A Closer Look

A closer look at the IP CloseUp 30 reveals several significant developments. One trend which financial analysts tend to question is rebranding; another is a reverse split, where a $0.50 stock can suddenly become a $4 one when investors are provided with fewer shares at a higher price.

To casual observers, it can appear that performance has taken off, when in fact the weak stock price is merely being obscured by a diminished public float. Many PIPCOs were formed by a merging a private enterprise into a public shell, which while not disreputable, often comes with baggage.

While one can appreciate different patent strategies – the need to monetize good assets through different business models – the perils of public ownership are ill-suited for the majority of companies whose primary focus is licensing.

Still, there are public and private patent licensing company successes, including Finjan, which has successfully fended off multiple IPRs, Network-1, inventor-owned PMC (Personalized Media Communications), which continues to license, and colleges like Northwestern and NYU, which have scored big on pharmaceutical licensing.  

Stanford University’s patent licensing take in shares of Google are said to be worth more than $300 million.

Image source: wikipedia.org

PIPX IP stock index down 8.7% in Q1 after being up 11.2% and 20.4%

The PIPX public IP licensing company stock index came back down to earth in the first quarter of 2017. 

For Q1 the PIPX index was down 8.7% after being up  11.2% and 20.4% in Q3 and Q4 2016. This compares to an up 5.5% quarter for the S&P 500.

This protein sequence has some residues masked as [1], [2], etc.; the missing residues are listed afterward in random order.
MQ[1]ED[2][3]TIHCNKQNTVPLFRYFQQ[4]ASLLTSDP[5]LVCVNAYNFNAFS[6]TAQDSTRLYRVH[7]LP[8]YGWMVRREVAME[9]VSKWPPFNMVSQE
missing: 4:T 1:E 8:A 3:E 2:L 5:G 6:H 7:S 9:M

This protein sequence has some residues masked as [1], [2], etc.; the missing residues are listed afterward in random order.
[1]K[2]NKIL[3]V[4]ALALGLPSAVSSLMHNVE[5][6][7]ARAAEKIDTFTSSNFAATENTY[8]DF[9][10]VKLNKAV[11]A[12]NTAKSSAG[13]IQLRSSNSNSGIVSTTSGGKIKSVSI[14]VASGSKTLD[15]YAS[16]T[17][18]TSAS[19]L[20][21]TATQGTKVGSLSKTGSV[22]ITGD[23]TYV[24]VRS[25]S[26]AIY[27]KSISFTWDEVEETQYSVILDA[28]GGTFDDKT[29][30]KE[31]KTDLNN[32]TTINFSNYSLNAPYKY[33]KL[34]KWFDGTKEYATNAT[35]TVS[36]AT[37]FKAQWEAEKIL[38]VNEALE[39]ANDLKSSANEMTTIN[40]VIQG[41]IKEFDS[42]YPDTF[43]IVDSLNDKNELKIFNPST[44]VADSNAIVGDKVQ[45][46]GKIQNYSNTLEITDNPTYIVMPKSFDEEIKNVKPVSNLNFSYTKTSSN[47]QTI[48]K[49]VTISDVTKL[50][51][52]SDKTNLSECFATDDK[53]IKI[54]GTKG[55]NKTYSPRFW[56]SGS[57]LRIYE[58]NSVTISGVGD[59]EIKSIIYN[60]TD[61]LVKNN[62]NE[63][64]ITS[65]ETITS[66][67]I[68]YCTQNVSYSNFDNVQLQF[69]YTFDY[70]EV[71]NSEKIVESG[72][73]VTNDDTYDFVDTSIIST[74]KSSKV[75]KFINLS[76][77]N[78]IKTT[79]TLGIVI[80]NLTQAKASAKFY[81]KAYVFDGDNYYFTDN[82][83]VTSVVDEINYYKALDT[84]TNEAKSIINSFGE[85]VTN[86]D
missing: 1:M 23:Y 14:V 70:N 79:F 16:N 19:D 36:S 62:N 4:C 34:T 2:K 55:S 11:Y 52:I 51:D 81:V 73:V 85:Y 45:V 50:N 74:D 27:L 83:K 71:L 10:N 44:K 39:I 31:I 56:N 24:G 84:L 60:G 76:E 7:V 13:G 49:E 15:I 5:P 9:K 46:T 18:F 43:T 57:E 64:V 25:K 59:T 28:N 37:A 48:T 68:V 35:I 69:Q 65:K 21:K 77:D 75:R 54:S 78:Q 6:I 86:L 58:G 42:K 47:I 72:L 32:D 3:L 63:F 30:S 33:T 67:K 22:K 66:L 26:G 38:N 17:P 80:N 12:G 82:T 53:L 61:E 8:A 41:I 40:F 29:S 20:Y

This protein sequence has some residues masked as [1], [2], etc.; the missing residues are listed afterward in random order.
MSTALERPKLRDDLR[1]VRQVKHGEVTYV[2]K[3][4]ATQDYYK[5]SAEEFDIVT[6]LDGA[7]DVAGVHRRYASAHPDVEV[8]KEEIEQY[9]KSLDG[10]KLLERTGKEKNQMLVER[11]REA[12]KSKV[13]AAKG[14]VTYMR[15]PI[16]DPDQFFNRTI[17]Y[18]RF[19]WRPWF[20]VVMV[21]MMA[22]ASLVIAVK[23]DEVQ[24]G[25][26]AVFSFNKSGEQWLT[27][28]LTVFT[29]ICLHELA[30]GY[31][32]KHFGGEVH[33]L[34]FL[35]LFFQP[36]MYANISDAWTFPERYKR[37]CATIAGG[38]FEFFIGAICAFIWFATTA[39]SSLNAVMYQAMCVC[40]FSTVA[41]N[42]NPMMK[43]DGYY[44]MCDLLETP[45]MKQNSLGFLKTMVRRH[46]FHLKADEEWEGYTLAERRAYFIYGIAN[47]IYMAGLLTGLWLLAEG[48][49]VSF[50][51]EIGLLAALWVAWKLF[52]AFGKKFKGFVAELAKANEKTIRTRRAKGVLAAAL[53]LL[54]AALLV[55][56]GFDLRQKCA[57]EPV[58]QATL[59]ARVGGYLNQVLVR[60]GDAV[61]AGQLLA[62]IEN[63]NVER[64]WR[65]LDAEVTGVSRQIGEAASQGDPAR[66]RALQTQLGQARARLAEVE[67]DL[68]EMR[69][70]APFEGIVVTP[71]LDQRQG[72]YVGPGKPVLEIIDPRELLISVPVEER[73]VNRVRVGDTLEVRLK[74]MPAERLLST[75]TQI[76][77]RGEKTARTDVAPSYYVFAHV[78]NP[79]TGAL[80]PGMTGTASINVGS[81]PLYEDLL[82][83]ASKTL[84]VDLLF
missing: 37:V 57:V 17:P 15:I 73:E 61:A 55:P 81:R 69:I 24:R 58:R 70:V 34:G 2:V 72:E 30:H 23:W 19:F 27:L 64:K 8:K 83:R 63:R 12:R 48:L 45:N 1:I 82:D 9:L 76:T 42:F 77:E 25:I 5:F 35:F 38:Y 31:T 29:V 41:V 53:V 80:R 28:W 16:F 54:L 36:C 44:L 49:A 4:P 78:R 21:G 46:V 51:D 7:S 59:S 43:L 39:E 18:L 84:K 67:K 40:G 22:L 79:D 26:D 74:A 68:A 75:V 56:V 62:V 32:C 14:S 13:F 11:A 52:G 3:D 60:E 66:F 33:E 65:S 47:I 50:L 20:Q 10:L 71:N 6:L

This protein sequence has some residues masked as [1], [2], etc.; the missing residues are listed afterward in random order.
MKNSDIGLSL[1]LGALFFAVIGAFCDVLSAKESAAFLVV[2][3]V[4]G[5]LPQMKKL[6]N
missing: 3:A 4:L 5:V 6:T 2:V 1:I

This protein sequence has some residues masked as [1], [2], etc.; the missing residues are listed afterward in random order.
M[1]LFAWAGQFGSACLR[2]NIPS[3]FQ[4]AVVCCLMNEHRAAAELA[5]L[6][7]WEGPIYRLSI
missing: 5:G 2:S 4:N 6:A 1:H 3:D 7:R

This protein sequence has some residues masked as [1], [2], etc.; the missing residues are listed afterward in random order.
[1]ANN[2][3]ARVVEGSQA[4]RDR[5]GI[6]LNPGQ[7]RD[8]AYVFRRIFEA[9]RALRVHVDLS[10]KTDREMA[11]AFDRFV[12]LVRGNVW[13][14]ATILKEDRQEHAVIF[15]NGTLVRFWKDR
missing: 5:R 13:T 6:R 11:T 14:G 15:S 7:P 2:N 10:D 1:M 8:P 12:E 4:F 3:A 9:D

The change in value of the component companies over Q4, range from 61.4% for Wi-Lan (WILN) to -40.7 for Marathon (MARA), Xperi (XPER) (formerly Teserra) experienced a 23.2% decline in its share. Finjan (FNJN), whose market cap does not currently qualify it for the Index, and sells cybersecurity products as well as engages in patent licensing, was 54% in the quarter.

Fewer companies are now responsible for the bulk of the performance, as size becomes even greater factor in this capitalization-weighted index and as the value of some companies lags.

After outperforming the S&P 500 in Q3 and Q4 2016, Q1 saw the PIPX decrease, but not as dramatically as in previous quarters. The value of $1 invested in the S&P 500 in Q3 2011 would now be $1.76 while the value of the same $1 invested in the PIPX would be $0.69.

Q1, gains in RPX (RPXC), which named a new CEO, and Wi-Lan shares represented substantially all the positive movement in the index, and was heavily outweighed by large decreases in valuation at Acacia (ACTG), Rambus (RMBS), InterDigital (IDCC), and Xperi carrying the index to a substantial loss.